LONDON, Oct 30 (Reuters) - Tanzania-focused miner African Barrick Gold said it would exceed its annual production target and was on track with a cost-cutting plan, giving hope that the company’s new boss is starting to turn the company around.
The FTSE 250 company, whose poor performance meant it was under pressure even before a gold price rout began in April, said it would produce more than 600,000 ounces. It had said in July that output would be at the upper end of previous guidance of 540,000 to 600,000 ounces.
Bradley Gordon, appointed as chief executive in August, said in a statement on Wednesday that, as a result, cash costs would be at the lower end of its guidance of $925-$975 per ounce.
Third-quarter pretax profit of $31 million compared with the $34 million it made in the same period last year, on a realised gold price which was 22 percent lower.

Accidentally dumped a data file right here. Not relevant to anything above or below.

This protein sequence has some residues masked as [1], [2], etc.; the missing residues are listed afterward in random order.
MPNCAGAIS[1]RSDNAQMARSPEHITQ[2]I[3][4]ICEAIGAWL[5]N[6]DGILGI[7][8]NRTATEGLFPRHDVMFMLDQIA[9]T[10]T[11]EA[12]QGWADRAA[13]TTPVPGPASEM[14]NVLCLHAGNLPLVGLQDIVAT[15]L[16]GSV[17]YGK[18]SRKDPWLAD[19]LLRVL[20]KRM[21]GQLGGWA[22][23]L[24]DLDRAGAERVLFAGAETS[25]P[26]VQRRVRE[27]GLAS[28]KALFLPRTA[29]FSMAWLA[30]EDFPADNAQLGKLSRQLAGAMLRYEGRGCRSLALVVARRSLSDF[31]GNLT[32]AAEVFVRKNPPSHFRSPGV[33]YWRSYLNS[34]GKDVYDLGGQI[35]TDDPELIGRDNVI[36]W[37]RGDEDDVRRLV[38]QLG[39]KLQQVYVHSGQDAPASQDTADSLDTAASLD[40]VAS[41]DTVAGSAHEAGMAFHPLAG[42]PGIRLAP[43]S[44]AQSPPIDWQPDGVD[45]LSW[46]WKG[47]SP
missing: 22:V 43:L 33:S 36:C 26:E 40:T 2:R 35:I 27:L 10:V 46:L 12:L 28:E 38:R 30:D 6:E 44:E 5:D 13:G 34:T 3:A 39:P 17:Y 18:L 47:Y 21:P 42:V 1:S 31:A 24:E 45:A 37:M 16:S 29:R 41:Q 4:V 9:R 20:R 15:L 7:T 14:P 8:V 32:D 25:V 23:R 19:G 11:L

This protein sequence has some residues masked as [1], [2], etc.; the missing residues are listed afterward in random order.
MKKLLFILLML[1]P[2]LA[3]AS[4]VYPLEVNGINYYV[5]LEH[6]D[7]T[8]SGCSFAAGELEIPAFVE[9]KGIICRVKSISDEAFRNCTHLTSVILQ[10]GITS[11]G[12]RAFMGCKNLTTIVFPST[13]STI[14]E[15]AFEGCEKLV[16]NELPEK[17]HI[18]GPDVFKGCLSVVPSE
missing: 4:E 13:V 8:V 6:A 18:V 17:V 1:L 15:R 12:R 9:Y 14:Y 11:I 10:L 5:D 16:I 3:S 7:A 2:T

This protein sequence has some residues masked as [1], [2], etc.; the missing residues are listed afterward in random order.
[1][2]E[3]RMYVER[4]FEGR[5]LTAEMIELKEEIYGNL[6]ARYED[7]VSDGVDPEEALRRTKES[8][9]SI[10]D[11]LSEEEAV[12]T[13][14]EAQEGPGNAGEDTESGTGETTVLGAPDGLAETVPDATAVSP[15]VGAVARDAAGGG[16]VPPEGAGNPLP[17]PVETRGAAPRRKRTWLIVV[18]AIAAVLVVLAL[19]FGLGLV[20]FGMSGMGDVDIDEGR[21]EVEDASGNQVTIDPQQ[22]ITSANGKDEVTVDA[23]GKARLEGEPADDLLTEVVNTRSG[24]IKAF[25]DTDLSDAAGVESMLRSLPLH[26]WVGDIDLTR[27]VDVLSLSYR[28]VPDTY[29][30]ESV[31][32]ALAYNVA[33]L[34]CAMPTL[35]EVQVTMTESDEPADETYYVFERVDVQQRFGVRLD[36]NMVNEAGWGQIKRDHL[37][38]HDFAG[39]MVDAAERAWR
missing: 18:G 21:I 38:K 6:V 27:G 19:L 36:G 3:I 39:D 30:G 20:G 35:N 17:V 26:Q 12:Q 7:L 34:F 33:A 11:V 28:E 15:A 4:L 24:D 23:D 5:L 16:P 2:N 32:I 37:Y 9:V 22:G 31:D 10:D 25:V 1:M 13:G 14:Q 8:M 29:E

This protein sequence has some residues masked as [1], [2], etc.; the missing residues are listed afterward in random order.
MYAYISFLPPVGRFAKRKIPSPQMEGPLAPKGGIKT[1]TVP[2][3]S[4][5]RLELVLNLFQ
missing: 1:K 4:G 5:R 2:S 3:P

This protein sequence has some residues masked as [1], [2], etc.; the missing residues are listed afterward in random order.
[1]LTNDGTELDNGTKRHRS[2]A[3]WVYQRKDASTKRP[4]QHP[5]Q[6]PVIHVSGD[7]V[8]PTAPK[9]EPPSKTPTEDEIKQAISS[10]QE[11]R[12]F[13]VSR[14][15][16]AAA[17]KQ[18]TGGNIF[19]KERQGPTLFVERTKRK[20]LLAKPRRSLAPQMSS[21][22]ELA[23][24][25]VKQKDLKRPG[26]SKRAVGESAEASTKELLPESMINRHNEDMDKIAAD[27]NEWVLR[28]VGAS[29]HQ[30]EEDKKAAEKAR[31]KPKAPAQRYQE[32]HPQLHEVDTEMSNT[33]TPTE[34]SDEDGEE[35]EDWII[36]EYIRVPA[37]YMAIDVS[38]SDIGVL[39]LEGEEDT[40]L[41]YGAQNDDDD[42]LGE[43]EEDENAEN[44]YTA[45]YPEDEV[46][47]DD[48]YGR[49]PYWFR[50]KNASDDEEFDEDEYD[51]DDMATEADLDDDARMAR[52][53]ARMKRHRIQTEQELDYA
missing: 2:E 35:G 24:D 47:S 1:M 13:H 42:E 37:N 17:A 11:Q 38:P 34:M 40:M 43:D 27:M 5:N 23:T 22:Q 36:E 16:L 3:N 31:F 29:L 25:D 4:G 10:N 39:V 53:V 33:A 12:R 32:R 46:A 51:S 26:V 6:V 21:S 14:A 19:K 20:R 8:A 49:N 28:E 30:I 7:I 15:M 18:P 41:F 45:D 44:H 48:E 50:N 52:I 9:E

Spot gold was trading at $1,346.11 early on Wednesday.
The company said it was on track to meet a goal of over $100 million in cost reductions this year to help improve profitability in a lower gold price environment.
African Barrick is one of many precious metal miners battling to turn a profit after gold recorded the steepest falls in a generation earlier this year from which it has yet to recover. The price of gold has fallen over 20 percent so far this year, prompting many producers to shelve projects, reduce overheads and put non-core assets on the block.
The company, 74 percent-owned by Canada’s Barrick Gold , said an expansion project at its Bulyanhulu mine was on track to start production in the first quarter of next year.
A plan to mine a different part of its North Mara mine, however, would be deferred while it carried out further studies, it added.
Shares in African Barrick, which have slumped 61 percent over the last year, closed at 170.1 pence on Tuesday, valuing the company at 702 million pounds ($1.13 billion).